I haven't done Duck Hole to Bradley Pond stretch, but I haven't heard many good things to say about it, although I understand it has been improved. However, the herd paths to the three mountains are infinitely better than the mess around Bradley Pond, and for the most part are very well defined.
Thanks Dick for clarifying that. I just read this thread and saw the erroneous post. Kept reading down and saw your post. Thank You for making that correction.
Jeff is offline   Reply With Quote
Reply


Currently Active Users Viewing This Thread: 1 (0 members and 1 guests)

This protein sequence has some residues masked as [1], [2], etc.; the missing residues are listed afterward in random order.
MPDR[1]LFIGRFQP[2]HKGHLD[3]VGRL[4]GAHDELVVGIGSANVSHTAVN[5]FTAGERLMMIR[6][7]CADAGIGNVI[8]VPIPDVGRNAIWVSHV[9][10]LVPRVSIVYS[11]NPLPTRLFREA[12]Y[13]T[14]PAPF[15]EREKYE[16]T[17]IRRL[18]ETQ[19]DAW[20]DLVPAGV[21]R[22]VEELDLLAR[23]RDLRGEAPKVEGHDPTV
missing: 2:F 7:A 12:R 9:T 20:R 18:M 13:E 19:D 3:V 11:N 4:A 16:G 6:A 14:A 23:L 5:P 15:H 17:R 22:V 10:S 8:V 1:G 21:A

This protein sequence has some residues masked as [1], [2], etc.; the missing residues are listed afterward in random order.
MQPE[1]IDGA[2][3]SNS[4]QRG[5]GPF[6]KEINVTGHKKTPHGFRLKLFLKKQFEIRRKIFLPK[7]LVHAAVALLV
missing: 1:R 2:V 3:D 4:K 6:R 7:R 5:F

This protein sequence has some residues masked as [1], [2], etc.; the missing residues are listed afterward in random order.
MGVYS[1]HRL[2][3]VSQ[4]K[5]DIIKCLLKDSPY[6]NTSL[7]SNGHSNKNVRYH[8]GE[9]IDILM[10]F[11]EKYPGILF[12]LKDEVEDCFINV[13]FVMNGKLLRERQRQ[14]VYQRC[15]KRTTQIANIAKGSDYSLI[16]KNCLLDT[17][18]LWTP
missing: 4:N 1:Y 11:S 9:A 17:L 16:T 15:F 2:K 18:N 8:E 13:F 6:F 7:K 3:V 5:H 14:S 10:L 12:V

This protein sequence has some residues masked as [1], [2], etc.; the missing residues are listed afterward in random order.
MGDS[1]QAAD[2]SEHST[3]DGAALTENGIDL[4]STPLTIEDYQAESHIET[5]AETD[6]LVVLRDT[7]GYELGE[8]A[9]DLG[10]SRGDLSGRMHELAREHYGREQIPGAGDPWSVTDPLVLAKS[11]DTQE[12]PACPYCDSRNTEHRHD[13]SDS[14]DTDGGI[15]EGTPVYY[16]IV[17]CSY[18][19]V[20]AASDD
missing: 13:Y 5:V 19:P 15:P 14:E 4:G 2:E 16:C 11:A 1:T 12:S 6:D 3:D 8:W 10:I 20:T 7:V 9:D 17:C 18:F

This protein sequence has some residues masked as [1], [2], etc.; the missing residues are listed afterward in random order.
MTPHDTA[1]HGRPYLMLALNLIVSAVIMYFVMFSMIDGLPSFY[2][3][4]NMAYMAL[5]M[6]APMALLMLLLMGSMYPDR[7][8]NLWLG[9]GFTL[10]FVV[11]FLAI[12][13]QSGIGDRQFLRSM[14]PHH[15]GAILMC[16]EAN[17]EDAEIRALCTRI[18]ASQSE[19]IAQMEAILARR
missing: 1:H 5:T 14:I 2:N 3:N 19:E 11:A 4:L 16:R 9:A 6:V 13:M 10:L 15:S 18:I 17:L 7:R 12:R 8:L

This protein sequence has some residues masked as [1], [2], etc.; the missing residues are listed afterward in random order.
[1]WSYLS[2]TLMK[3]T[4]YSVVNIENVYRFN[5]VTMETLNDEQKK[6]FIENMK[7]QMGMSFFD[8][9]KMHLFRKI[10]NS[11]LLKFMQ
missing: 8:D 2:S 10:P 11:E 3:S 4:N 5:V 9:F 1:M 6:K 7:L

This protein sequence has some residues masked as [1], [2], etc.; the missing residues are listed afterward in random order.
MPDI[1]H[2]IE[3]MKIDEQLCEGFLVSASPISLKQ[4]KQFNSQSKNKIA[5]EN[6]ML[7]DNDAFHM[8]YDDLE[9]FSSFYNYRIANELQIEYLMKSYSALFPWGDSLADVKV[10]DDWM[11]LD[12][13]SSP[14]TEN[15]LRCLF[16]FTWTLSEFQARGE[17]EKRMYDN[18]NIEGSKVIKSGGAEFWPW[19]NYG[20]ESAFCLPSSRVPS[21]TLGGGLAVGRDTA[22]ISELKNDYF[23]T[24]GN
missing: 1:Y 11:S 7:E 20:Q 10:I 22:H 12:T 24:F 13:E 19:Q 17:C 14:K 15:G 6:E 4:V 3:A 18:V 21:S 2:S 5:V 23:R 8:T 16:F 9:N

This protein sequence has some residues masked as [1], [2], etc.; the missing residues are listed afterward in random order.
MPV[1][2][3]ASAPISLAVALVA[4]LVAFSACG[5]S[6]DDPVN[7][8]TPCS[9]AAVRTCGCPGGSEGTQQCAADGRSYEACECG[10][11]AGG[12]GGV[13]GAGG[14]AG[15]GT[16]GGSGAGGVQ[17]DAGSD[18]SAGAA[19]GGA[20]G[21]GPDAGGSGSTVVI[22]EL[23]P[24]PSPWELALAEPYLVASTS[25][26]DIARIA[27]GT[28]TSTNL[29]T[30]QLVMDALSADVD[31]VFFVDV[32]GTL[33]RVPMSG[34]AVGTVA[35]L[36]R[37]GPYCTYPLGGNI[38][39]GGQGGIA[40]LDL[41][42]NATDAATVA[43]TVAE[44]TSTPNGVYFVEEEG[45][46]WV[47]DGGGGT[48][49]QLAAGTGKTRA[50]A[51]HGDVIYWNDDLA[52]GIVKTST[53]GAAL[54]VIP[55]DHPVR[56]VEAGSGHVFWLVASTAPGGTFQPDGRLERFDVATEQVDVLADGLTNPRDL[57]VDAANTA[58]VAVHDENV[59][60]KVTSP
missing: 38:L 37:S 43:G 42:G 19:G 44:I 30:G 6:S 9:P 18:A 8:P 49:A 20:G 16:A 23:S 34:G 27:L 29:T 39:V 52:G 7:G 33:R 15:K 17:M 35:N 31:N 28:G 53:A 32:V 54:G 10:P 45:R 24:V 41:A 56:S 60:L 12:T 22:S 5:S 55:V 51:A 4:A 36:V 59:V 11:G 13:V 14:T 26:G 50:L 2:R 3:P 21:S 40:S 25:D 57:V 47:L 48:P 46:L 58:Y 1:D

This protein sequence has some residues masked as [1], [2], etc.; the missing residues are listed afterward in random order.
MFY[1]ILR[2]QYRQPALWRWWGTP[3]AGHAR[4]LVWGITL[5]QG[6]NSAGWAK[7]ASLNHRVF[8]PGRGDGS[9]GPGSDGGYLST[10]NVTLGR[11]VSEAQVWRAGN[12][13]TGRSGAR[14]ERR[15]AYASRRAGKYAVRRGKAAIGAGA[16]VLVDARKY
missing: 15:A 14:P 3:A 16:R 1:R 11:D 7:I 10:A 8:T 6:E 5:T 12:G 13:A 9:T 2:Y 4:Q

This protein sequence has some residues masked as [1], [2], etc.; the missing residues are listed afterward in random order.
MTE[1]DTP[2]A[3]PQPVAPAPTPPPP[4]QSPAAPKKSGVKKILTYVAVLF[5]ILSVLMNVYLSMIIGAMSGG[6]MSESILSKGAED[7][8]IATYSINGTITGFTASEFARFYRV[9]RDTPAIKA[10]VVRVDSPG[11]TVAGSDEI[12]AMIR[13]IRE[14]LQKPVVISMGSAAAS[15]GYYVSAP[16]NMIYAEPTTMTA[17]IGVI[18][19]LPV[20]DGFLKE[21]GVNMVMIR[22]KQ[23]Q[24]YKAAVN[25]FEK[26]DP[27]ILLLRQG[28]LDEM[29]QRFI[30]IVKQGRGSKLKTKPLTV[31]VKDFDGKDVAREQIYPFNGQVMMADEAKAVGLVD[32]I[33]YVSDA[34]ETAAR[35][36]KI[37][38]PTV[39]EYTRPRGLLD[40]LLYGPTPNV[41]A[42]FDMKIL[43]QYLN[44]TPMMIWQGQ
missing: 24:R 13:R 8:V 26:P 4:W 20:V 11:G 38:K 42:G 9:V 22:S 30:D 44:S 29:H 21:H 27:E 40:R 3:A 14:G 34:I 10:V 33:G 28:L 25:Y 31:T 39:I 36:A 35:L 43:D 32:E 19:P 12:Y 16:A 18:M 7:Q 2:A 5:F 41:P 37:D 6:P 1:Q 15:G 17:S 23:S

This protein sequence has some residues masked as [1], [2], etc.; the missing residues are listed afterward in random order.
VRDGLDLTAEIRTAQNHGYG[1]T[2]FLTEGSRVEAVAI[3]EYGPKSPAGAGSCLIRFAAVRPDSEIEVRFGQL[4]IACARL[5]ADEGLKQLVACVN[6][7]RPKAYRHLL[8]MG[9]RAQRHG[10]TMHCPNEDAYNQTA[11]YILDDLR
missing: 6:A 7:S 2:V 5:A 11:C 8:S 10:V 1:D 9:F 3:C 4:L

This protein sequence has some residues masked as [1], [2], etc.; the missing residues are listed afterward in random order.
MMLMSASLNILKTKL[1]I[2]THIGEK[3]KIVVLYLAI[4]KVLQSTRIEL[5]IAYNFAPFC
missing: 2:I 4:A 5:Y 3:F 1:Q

Thread Tools Search this Thread
Search this Thread:

Advanced Search
Display Modes

Posting Rules
You may not post new threads
You may not post replies
You may not post attachments
You may not edit your posts

BB code is On
Smilies are On
[IMG] code is On
HTML code is Off

Forum Jump


All times are GMT -4. The time now is 09:25 PM.


Powered by vBulletin® Version 3.8.4
Copyright ©2000 - 2018, Jelsoft Enterprises Ltd.

DISCLAIMER: Use of these forums, and information found herein, is at your own risk. Use of this site by members and non-members alike is only granted by the adkhighpeak.com administration provided the terms and conditions found in the FULL DISCLAIMER have been read. Continued use of this site implies that you have read, understood and agree to the terms and conditions of this site. Any questions can be directed to the Administrator of this site.